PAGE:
With the last explosion, we leapt from the safety of our holes to reinforce the lines and ensure that every NVA soldier who had penetrated the perimeter was dead.  

They were scattered everywhere, and they were all very dead    

From the Hardcover edition.

Meet the Author

The third of four children, Jack McLean was born in Huntington, New York, on May 26, 1947. He was brought up in Summit, New Jersey, where he lived until admittance to Phillips Academy, Andover, at age fourteen. Upon graduation, McLean enlisted in the United States Marine Corps. After boot camp and a year on stateside duty, he served in Vietnam with Charlie Company, 1st Battalion, 4th Marine Regiment, 3rd Marine Division. McLean returned to enter Harvard University in the fall of 1968 as the college’s first Vietnam veteran. After graduation, he held marketing positions in New York; Boston; Portland, Maine; Charlotte, North Carolina; and Washington, D.C. McLean is the father of three daughters and is currently the Tsien Writer in Residence in Fort Lee, New Jersey.

From the Hardcover edition.

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Loon: A Marine Story 3.7 out of 5 based on 0 ratings. 17 reviews.
Doug_McMillan More than 1 year ago
I was reluctant to pick up Loon because of the horrors I imagined it might contain, but once I started I didn't put it down.  Step by step Jack leads the reader gently from Summit, to Phillips Andover, to Parris Island and finally to the horrific disaster of LZ Loon.  He tells his story simply, clearly and honestly.  Surviving LZ Loon took luck, training, the support of his platoon, guts and determination.  Facing those memories and recounting the story took more of the same.  I don't know how we can send young soldiers off to war and expect them to return quietly to civilian life.  I don't know how Jack and others have done it.  Thank you Jack, for telling your story so well.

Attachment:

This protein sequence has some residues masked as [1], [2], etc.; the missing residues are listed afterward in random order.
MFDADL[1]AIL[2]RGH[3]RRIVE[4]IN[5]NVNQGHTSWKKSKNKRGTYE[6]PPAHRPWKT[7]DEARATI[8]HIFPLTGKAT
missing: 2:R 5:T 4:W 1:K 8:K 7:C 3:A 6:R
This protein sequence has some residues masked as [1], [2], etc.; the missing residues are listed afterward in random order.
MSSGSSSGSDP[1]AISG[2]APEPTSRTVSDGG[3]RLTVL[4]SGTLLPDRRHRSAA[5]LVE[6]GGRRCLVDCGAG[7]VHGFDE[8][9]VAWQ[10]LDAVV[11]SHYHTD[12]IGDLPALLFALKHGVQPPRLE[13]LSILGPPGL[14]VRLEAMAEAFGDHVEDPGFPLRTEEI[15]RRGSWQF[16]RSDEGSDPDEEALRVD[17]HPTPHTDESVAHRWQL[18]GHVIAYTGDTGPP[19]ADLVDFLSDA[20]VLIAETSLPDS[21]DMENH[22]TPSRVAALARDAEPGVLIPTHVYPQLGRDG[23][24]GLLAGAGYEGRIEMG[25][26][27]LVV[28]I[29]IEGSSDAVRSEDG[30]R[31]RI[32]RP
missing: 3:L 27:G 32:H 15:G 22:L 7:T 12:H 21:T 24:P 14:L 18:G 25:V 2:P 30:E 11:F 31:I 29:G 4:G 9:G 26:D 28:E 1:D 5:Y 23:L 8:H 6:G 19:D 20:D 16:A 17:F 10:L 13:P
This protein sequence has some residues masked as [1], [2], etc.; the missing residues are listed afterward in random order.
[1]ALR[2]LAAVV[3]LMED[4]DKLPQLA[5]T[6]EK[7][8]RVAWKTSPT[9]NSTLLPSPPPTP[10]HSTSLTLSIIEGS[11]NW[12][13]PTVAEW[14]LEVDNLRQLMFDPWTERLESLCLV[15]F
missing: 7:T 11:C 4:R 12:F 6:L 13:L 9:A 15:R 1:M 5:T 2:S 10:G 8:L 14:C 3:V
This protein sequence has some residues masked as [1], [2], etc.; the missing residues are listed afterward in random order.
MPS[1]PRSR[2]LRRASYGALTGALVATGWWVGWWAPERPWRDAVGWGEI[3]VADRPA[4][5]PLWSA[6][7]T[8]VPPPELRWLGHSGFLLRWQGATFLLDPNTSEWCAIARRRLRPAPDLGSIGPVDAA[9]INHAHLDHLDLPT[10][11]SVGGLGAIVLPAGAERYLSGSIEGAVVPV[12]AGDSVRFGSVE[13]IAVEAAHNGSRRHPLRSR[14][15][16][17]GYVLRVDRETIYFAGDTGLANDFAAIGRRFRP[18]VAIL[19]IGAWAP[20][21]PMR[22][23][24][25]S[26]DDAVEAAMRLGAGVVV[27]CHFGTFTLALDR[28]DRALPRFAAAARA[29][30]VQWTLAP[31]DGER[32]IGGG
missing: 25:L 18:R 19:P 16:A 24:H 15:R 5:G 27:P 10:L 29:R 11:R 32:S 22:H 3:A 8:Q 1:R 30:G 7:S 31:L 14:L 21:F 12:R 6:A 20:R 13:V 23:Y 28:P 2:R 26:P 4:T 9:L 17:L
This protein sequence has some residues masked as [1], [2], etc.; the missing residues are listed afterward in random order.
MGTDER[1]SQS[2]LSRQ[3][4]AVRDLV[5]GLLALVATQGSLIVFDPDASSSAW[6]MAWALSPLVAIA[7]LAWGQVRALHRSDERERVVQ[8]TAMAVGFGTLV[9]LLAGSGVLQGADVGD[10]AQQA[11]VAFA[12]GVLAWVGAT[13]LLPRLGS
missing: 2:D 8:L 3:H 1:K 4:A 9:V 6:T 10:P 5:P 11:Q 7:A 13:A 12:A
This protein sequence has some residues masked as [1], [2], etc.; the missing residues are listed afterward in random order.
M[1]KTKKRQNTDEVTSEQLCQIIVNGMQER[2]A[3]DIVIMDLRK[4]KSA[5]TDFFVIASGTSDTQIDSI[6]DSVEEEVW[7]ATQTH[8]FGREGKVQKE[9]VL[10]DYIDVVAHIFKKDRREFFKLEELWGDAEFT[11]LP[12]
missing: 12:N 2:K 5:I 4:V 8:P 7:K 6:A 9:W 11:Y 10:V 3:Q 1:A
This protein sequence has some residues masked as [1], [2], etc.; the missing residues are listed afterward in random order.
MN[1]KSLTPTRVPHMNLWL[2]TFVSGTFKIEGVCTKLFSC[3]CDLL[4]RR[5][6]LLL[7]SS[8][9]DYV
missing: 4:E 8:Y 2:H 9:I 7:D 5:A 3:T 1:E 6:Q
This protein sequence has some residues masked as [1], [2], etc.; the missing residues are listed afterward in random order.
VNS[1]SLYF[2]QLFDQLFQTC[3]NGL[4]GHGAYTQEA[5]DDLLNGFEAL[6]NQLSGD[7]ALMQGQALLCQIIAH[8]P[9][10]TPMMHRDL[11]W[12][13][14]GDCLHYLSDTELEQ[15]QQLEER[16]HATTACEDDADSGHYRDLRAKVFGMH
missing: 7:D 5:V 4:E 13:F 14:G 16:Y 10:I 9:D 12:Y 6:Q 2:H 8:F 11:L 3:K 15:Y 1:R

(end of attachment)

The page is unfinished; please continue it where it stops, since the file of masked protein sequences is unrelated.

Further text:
adamluke More than 1 year ago
Jack McLean's story is my story and the story of every Marine "Grunt" I served with in Vietnam. Jack captures the feelings of the times, the personal reasons for doing such an outlandish thing as enlisting in time of war, the fright of Marine boot camp and the boredom/terror of combat up on the "Z". His reflections of the aftermath of his experience is similar to all my Marine brothers I meet at reunions now as an old man. Thanks Jack, you did us well. Semper Fi Dan D-1/26
harstan More than 1 year ago
After graduating from the Phillips Academy, Jack McLean joined the Marines. After basic training, he went to Viet Nam where he served a tour from November 1967 to July 1968. Following his stint in hell, He came home, left the military and enrolled at Harvard. His story of his time as a marine in Nam is harrowing and dangerous. Using letters he sent home and dialogue from what he recalls, Mr. McLean provides a profound experience of serving on the firing lines; just a few days after arriving in country. Though the re-enactment of verbal communication may disturb some as to authenticity since four decades have passed and collaboration is not easy, readers will believe the author has an audio-graphic memory as the chaos and fog of combat comes frighteningly across. This is a great memoir by someone who attended school with President Bush 43, but chose a different path of serving during the Viet Nam War. Harriet Klausner
Habusix More than 1 year ago
What a fine memoir! This authentic book captures what it was like to be a combat Marine infantryman in northern I Corps during the Vietnam War. The author has done an excellent job, and as a former Marine officer and combat veteran of Vietnam, including a big operation in the mountains of western I Corps, I found Loon to be a page-turner, a well-written memoir for the reader's permanent library. Habusix, former Captain US Marine Corps
northeastnurse More than 1 year ago
I have read historical and personal accounts of Vietnam before and this is the most personally and intimately detailed day to day account. I felt as though I was right under the authors skin viewing his decision to go, his training, and the war experience. I felt gripped by the events and drained by the experience, but still had a sense of humanity and hope. This is a book I have recommended to friends who were also there, to those of us left behind, to those of us who protested this war, and those of us who lost friends and loved ones in Vietnam. For anyone up to the challenge of going back to that time, it is well worth the read. I could not put it down.
Anonymous More than 1 year ago
My brother was a usmc grunt in viet nam but never talked about it. Now i have an understanding of his experience. So glad i bought this.